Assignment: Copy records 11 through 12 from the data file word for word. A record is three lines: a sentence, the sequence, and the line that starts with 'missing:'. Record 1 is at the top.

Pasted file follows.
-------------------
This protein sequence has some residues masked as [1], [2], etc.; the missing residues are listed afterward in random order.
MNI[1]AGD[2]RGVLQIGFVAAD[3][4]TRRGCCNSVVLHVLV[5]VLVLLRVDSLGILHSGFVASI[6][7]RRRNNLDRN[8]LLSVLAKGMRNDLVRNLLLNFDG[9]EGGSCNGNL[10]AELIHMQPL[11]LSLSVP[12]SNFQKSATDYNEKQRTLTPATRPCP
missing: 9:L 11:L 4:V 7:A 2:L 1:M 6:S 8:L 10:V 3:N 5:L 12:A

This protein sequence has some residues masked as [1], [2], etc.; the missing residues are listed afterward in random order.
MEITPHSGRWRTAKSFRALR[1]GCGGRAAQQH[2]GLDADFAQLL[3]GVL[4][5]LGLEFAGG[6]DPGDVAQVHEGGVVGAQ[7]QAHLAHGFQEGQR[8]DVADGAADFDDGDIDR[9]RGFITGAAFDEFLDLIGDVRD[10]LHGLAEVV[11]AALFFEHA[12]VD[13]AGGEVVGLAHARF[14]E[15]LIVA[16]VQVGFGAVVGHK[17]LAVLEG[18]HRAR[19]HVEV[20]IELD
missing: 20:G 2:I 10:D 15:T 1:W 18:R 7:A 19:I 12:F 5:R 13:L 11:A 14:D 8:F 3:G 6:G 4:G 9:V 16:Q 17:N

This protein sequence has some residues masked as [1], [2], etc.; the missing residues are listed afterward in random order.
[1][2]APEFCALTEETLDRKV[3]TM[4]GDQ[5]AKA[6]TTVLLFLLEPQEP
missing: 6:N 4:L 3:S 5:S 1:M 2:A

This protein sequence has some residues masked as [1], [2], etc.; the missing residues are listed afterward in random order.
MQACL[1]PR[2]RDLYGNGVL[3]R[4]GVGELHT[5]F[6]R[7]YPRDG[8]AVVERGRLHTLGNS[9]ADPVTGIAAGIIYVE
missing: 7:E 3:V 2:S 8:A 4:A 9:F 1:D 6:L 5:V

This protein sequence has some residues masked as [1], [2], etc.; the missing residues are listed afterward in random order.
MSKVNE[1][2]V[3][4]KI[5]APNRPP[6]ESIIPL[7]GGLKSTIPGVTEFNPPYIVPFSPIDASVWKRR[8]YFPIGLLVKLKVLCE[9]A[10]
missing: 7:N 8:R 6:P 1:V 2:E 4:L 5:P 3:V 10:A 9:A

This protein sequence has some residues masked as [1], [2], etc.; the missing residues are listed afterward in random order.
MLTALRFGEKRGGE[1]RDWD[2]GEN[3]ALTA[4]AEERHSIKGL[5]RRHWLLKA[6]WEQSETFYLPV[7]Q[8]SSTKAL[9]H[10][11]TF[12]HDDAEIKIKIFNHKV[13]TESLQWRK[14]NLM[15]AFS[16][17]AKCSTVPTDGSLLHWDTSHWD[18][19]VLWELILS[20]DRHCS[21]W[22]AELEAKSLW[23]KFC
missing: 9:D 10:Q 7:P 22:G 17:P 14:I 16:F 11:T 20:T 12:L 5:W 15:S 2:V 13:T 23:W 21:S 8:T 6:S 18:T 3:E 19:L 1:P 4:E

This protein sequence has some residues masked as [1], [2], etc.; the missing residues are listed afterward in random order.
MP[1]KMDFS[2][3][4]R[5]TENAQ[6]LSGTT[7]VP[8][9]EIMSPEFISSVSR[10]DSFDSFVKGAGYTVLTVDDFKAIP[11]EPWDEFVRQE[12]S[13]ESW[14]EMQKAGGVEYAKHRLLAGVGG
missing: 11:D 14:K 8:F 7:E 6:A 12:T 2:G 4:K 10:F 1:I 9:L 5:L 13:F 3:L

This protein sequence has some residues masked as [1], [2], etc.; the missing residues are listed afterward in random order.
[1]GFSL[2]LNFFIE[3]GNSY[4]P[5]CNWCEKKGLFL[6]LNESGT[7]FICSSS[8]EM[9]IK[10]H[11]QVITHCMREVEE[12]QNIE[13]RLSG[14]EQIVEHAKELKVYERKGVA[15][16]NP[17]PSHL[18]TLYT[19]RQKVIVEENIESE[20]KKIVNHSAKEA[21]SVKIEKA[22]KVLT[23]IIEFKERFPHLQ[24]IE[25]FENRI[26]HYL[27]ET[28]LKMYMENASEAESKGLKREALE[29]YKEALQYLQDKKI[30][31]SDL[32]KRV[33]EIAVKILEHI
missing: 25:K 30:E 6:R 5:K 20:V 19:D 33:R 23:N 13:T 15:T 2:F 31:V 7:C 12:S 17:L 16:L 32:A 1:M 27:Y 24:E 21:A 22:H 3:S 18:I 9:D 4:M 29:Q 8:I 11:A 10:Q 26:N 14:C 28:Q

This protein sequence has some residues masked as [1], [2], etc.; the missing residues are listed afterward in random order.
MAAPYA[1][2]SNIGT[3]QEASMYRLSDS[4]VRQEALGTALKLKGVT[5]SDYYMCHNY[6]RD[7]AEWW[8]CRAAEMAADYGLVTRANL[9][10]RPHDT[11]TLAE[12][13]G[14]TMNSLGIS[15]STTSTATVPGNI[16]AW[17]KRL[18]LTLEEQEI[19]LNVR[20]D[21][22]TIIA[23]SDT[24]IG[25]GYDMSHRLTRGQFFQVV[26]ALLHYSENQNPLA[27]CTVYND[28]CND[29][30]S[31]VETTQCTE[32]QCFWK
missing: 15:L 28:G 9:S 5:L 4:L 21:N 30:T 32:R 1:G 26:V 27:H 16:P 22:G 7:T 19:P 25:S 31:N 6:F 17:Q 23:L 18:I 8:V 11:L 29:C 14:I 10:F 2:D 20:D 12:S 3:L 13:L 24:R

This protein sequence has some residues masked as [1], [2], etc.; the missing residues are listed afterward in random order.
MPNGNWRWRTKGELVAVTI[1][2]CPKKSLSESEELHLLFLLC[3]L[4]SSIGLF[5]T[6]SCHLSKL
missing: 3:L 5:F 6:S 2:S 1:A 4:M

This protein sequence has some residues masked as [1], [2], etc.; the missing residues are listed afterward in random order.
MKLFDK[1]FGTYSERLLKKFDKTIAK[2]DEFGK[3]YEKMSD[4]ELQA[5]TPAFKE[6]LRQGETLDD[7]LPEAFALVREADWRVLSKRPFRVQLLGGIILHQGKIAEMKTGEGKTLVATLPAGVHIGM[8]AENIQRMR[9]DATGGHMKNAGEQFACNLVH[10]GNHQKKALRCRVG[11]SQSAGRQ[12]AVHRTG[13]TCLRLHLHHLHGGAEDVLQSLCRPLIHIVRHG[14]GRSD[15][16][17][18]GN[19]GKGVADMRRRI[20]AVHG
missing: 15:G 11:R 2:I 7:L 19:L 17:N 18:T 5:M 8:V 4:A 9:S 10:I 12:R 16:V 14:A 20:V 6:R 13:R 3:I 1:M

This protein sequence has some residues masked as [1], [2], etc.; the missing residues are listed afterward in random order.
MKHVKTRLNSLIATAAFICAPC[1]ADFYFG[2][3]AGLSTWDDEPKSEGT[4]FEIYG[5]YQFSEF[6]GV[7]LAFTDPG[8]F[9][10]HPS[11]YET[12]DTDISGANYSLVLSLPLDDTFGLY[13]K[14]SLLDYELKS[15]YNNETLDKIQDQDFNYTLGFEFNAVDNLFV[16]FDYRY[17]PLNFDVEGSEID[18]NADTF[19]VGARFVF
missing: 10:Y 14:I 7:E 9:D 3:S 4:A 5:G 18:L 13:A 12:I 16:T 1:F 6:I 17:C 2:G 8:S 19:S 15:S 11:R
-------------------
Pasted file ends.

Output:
This protein sequence has some residues masked as [1], [2], etc.; the missing residues are listed afterward in random order.
MKLFDK[1]FGTYSERLLKKFDKTIAK[2]DEFGK[3]YEKMSD[4]ELQA[5]TPAFKE[6]LRQGETLDD[7]LPEAFALVREADWRVLSKRPFRVQLLGGIILHQGKIAEMKTGEGKTLVATLPAGVHIGM[8]AENIQRMR[9]DATGGHMKNAGEQFACNLVH[10]GNHQKKALRCRVG[11]SQSAGRQ[12]AVHRTG[13]TCLRLHLHHLHGGAEDVLQSLCRPLIHIVRHG[14]GRSD[15][16][17][18]GN[19]GKGVADMRRRI[20]AVHG
missing: 15:G 11:R 2:I 7:L 19:L 17:N 18:T 5:M 8:V 4:A 9:S 10:I 12:R 16:V 14:A 20:V 6:R 13:R 3:I 1:M

This protein sequence has some residues masked as [1], [2], etc.; the missing residues are listed afterward in random order.
MKHVKTRLNSLIATAAFICAPC[1]ADFYFG[2][3]AGLSTWDDEPKSEGT[4]FEIYG[5]YQFSEF[6]GV[7]LAFTDPG[8]F[9][10]HPS[11]YET[12]DTDISGANYSLVLSLPLDDTFGLY[13]K[14]SLLDYELKS[15]YNNETLDKIQDQDFNYTLGFEFNAVDNLFV[16]FDYRY[17]PLNFDVEGSEID[18]NADTF[19]VGARFVF
missing: 10:Y 14:I 7:E 9:D 3:S 4:A 5:G 18:L 13:A 12:I 16:T 1:F 6:I 17:C 2:G 8:S 19:S 15:S 11:R